The Pretty Littles own slacker rock on Man Baby

Ever feel like that baby from the cover of Nevermind, a hapless infant chucked in the deep-end of an adult’s world? The Pretty Littles’ latest single, Man Baby, is about just that.

The Pretty Littles

The Pretty Littles return with a new slacker rock anthem Man Baby. A slightly new direction for the band but it works nonetheless.

The track opens with mellow and almost lazy chords, uncharacteristic of the charged tracks normally produced by the group. The lead and bass enter with equally disengaged parts to play. The drums add some vigour to the track, but maintain a chilled tempo and pulse throughout. Once the vocals enter with the lyrics’ story, it becomes apparent why the track is played with such abandon. Man Baby’s draw is surely the vocals.

The lyrics describe that paranoia we all get when we’re in too deep; not up for the job, a child hiding in an adult’s body. But instead internal paranoia, the confronting news is delivered by a stoned girlfriend. Her voice is beautiful, but detached as she dishes the harsh words, “Honey, you’re such a nice guy, but you’re just not a man in my eyes”.

The rest of the band continues to take a back seat and push the conversation to the fore. We then hear the deluded defence from the broken hearted sung simply and without melody, “But I’m a man, babe, I’m a man about town”. It is easy to imagine the rest of the band dejected, playing their bar chords and snare insolently after similar clashes with their partners.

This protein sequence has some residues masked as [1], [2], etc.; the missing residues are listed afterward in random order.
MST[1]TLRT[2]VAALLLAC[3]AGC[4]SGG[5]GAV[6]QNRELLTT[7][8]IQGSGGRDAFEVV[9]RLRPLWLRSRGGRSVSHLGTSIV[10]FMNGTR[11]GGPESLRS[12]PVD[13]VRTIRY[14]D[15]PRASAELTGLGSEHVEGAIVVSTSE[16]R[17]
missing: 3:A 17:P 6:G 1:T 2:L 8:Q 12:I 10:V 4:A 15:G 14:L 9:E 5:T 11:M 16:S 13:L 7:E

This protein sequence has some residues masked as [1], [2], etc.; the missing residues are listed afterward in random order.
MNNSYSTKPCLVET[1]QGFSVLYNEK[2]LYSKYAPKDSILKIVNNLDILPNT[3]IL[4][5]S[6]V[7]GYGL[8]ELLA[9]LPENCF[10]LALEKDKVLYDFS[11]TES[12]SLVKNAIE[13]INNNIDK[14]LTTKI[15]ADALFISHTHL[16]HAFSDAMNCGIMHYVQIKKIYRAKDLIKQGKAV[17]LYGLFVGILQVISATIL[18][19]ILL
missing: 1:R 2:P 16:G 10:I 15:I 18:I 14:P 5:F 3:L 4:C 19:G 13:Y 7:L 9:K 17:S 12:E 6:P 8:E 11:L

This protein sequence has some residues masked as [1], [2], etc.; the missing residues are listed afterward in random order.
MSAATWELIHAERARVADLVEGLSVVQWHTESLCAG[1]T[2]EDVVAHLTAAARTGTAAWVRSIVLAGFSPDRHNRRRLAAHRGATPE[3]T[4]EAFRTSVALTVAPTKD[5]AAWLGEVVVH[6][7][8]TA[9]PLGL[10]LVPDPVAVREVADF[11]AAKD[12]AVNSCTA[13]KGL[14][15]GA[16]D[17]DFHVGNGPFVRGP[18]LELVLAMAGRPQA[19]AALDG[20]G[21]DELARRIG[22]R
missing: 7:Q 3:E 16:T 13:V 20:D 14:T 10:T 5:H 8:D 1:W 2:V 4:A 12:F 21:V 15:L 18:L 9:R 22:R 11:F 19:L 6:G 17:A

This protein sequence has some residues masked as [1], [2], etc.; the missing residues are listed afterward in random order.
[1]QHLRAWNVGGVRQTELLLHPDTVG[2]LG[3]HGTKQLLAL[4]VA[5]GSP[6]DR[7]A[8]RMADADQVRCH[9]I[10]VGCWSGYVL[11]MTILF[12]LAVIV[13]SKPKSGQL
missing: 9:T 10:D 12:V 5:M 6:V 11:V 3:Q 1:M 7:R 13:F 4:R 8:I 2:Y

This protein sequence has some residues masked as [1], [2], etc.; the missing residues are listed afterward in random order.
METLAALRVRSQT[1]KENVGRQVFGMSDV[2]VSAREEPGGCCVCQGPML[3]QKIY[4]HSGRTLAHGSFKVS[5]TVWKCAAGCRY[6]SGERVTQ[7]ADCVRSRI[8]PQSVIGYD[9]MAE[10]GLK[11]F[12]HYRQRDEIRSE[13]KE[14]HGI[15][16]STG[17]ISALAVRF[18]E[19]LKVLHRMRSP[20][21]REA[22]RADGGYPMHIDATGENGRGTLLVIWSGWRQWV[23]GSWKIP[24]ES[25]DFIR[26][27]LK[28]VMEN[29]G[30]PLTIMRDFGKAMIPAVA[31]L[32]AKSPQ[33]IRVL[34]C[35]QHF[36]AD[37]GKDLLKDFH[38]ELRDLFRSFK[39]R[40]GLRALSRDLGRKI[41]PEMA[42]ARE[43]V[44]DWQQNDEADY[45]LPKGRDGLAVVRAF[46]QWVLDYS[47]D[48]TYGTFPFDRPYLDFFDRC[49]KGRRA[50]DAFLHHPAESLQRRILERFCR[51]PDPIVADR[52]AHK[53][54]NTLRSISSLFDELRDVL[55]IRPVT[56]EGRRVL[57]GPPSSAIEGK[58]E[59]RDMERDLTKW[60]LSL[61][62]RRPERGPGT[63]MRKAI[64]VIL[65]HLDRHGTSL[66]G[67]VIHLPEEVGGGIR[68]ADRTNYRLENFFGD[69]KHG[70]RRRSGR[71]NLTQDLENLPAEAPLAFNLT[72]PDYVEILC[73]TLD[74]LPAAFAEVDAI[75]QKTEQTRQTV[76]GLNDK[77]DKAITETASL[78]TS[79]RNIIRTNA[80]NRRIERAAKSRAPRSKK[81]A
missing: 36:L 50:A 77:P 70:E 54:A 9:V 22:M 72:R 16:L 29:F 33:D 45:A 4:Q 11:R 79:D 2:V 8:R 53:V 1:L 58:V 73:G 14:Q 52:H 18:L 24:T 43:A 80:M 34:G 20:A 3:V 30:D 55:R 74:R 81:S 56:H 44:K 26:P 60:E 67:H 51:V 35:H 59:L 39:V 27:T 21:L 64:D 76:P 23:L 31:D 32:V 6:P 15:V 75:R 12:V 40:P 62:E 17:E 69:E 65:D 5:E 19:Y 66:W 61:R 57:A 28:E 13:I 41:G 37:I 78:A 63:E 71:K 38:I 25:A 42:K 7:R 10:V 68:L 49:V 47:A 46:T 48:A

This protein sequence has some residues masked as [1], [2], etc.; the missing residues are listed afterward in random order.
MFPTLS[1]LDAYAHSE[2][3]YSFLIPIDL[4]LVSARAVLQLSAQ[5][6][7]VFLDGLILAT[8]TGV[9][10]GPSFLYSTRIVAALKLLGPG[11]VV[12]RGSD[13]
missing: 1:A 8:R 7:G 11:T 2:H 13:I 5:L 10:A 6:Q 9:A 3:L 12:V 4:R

After the second verse, the pre-chorus picks up the intensity with a call and response (or desperate jab and effortless beat down) in a staggered rhythm similar to the 90’s anthem You Get What You Give, a track about youth behaving like adults when the adults cannot. Baby men, if you will. The pre-chorus crescendos into a heavier, more intense variation of the main theme complete with percussive crashes, messy chords, and full-blown rejection in the lyrics — out of character for a stoner, surely.

The track maintains its newer, messier form, and shifts into a guitar solo with the same fragmented lead as at the opening. Over the top of the solo, the lyrics loop over the same sentiment, “You’re talking out of time”, an earlier stab at the petulant boyfriend. The intensity of the song gradually diminishes into a pleasant and harmonic wooing, presumably the mutual sulking between split lovers: mature woman and hurt man baby.

This was a pleasant, if depressing and ‘too-close-too-home’, track. It was much more sedate and mature than The Pretty Littles’ other ditties — an interesting glimpse into the direction the band might be growing towards in the future.



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